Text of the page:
14. Science / A. Basis of Science / 6. Falsification
A proposition such as 'some swans are purple' cannot be falsified, only verified [Baggini /Fosl]
14. Science / C. Induction / 1. Induction
The problem of induction is how to justify our belief in the uniformity of nature [Baggini /Fosl]
14. Science / C. Induction / 4. Reason in Induction
How can an argument be good induction, but poor deduction? [Baggini /Fosl]
14. Science / D. Explanation / 3. Best Explanation / a. Best explanation
Abduction aims at simplicity, testability, coherence and comprehensiveness [Baggini /Fosl]
To see if an explanation is the best, it is necessary to investigate the alternative explanations [Baggini /Fosl]
18. Thought / A. Modes of Thought / 5. Rationality
Consistency is the cornerstone of rationality [Baggini /Fosl]
21. Aesthetics / B. Nature of Art / 8. The Arts / b. Literature
For poets free choice is supreme [Schlegel,F]
Wallace Stevens is the greatest philosophical poet of the twentieth century in English [Critchley]
21. Aesthetics / C. Artistic Issues / 7. Art and Morality
Interesting art is always organised around ethical demands [Critchley]
22. Metaethics / A. Value / 2. Values / e. Love
True love is ironic, in the contrast between finite limitations and the infinity of love [Schlegel,F]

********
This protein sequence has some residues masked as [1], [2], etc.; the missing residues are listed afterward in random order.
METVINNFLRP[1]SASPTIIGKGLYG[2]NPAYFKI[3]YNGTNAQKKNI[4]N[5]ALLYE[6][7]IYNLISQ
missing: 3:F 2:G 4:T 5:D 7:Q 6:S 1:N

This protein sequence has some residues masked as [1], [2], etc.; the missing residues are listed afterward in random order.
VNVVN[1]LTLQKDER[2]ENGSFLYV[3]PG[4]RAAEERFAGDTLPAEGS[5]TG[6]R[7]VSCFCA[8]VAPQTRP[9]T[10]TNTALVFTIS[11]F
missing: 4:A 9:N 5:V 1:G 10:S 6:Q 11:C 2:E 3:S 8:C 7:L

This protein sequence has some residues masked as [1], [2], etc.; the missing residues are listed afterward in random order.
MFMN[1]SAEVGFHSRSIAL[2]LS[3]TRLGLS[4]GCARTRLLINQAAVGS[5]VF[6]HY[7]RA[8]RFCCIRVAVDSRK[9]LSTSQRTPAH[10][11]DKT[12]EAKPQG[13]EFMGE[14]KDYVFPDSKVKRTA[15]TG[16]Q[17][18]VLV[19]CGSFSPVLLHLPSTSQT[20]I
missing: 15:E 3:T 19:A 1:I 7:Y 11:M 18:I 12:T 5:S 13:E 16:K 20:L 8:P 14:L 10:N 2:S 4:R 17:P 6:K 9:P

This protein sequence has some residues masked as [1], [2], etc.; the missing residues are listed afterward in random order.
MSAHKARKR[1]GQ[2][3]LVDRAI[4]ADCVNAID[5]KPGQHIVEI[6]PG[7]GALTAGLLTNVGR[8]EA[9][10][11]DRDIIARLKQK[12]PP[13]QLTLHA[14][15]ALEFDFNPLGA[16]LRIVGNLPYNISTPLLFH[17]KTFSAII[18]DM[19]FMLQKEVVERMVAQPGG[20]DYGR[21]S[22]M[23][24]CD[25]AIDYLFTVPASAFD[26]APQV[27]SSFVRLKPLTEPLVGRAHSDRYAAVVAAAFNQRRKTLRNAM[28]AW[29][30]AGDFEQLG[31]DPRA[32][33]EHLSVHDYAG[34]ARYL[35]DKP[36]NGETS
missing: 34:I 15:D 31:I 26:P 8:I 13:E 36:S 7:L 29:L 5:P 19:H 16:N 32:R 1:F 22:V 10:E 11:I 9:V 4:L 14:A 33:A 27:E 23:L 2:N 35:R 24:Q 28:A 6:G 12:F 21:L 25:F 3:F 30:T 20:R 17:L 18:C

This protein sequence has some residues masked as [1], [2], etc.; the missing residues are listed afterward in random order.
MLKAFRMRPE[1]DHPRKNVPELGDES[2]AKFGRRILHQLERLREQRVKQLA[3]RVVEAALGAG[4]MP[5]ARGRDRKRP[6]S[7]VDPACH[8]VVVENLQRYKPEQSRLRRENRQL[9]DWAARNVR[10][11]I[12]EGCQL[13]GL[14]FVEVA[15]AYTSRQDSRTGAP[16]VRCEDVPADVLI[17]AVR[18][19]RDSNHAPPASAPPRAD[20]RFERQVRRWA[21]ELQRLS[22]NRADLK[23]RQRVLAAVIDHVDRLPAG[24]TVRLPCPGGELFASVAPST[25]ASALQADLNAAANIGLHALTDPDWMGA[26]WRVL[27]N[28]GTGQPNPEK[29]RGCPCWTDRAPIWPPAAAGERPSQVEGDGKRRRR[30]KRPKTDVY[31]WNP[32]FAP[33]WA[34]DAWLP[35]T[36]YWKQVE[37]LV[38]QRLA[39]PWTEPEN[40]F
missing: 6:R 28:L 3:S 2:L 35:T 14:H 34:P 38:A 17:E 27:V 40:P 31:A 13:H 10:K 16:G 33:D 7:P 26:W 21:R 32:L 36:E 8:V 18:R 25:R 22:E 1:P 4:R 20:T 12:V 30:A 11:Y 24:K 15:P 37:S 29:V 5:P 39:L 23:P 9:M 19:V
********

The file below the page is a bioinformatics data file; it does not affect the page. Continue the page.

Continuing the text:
22. Metaethics / C. Ethics Foundations / 1. Nature of Ethics / d. Ethical theory
The problems is not justifying ethics, but motivating it. Why should a self seek its good? [Critchley]
23. Ethics / F. Existentialism / 2. Nihilism
Perceiving meaninglessness is an achievement, which can transform daily life [Critchley]
23. Ethics / F. Existentialism / 3. Angst
Irony is the response to conflicts of involvement and attachment [Schlegel,F, by Pinkard]
24. Applied Ethics / A. Decision Conflicts / 1. Applied Ethics
Food first, then ethics [Critchley]
25. Society / D. Political Doctrines / 3. Anarchism
Anarchism used to be libertarian (especially for sexuality), but now concerns responsibility [Critchley]
The state, law, bureaucracy and capital are limitations on life, so I prefer federalist anarchism [Critchley]
25. Society / D. Political Doctrines / 4. Conservatism
Belief that humans are wicked leads to authoritarian politics [Critchley]